Utah Utes football notebook: Utah set for first scrimmage of fall camp Tuesday morning
Scott G Winterton, Deseret News
SALT LAKE CITY — After more than a week of preseason camp, Utah coach Kyle Whittingham and his staff are eager to change things up a little bit.
“It’s time for a scrimmage,” said Whittingham, who explained that the coaches need a large body of live work to get some feedback on position groups, individuals, offense, defense and special teams.
Plans for Tuesday morning's scrimmage call for 75-80 plays with some red zone work and situations from various spots on the field. Nothing will be really scripted.
Position battles — especially at cornerback, backup quarterback, wide receiver and No. 2 running back — top the list of things to sort out.
“That’s the main reason we’re scrimmaging (Tuesday),” said Whittingham, who noted that with the Aug. 29 opener against Utah State approaching it’s time to start separating the pack.
As of now, sophomore Travis Wilson has held off contenders Brandon Cox, Conner Manning, Adam Schulz and Micah Thomas for the starting quarterback job.
“Travis is still No. 1 and really has not been threatened yet,” Whittingham said. “The guys behind him are playing well but nothing that’s a threat where there’s any debate. But for No. 2, there’s a debate.”
Co-offensive coordinator and quarterbacks coach Brian Johnson expects all five quarterbacks to see action in the scrimmage. The reps, however, will be handled according to a developing pecking order. Other intriguing battles on offense include the third starting receiver spot alongside Dres Anderson and Kenneth Scott, plus the backup running back spot behind Kelvin York.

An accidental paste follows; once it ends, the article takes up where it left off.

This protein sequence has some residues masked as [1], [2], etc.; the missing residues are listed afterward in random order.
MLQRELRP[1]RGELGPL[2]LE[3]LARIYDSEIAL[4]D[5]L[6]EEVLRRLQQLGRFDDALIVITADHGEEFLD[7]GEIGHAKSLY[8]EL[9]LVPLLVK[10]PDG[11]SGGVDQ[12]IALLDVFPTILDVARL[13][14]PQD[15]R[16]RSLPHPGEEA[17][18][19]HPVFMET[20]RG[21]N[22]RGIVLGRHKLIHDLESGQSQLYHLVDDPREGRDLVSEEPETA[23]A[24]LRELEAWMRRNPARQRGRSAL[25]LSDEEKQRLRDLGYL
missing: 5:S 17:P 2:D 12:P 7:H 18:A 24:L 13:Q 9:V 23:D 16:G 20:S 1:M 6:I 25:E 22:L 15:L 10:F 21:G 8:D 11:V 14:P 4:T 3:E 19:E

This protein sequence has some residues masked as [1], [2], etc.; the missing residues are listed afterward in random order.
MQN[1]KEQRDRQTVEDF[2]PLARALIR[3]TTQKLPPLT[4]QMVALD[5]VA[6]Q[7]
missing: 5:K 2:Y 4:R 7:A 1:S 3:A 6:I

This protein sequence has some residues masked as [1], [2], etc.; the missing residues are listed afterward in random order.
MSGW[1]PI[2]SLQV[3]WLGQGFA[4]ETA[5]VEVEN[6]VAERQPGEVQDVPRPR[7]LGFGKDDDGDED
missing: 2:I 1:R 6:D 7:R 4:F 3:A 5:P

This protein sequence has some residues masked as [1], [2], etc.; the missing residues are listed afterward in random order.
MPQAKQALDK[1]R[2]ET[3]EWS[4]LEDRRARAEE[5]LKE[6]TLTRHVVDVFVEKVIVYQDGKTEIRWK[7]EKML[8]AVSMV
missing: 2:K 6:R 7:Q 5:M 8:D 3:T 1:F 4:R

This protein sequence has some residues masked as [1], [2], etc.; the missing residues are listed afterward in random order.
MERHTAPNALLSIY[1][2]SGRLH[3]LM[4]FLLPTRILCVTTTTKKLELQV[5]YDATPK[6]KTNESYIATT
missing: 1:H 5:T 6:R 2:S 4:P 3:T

“We’ve got to get a look at where we are and get some extensive live work,” Johnson said. “I’m excited to watch the guys get after it tomorrow for a little bit.”
On defense, an intense competition at cornerback still features five or six potential starters with no real separation. Other battles are brewing elsewhere as depth is established.
“We still have some unsettled spots. I like the group. I’d just like to see somebody rise to the top. We’re going to put them in position to win the spots out and we’ll see how they respond to it,” said defensive coordinator Kalani Sitake. “I think right now our guys are doing well. The right guys have positioned themselves for the starting spots and we’ll see if the starter can grab it or not.”
TOUGH NEWS: News of Aaron Alford’s death Monday left the Utes mourning. The former Utah assistant (2007-10) and director of high school relations (2011) passed away from an apparent heart attack in Park City. He was 39 years old.
“It was tragic. It breaks your heart. Coach Alford was with us for a lot of years,” said Whittingham. “We’re going to miss him. He was one of the genuinely good guys, good people, that has come through here. He cared about the players so much and all the players just loved him.”
Alford is survived by his wife, Linda, and three children.
“Our hearts are broken today and our thoughts and prayers are with his family,” added Whittingham.
WORK IN PROGRESS: When asked about Wilson’s development, Whittingham offered a mixed bag in his response.
“He’s a more confident guy. He still needs to continue to develop even further in that regard and also in leadership,” Whittingham said. “(As a) Division I quarterback, you’re the leader of a team. You’ve got to take charge and there are some days he still hasn’t figured that part of it out.”
EXTRA POINTS: Offensive tackle Salesi Uhatafe, who survived the car accident that claimed the life of another incoming freshman, Gaius Vaenuku, last month, attended Monday night’s practice and will begin participating in camp on Tuesday. ... This week’s depth chart has senior Latu Heimuli joining LT Tuipulotu and Stevie Tu’ikolovatu atop one of the defensive tackle spots. In other moves, redshirt freshman Isaac Asiata is listed as the backup to Junior Salt at right guard and junior Jacoby Hale has moved into the No. 2 slot at stud linebacker behind Brian Blechen. ... Whittingham said Monday’s evening practice was productive. The Utes mainly polished things up and worked on the timing of routes.
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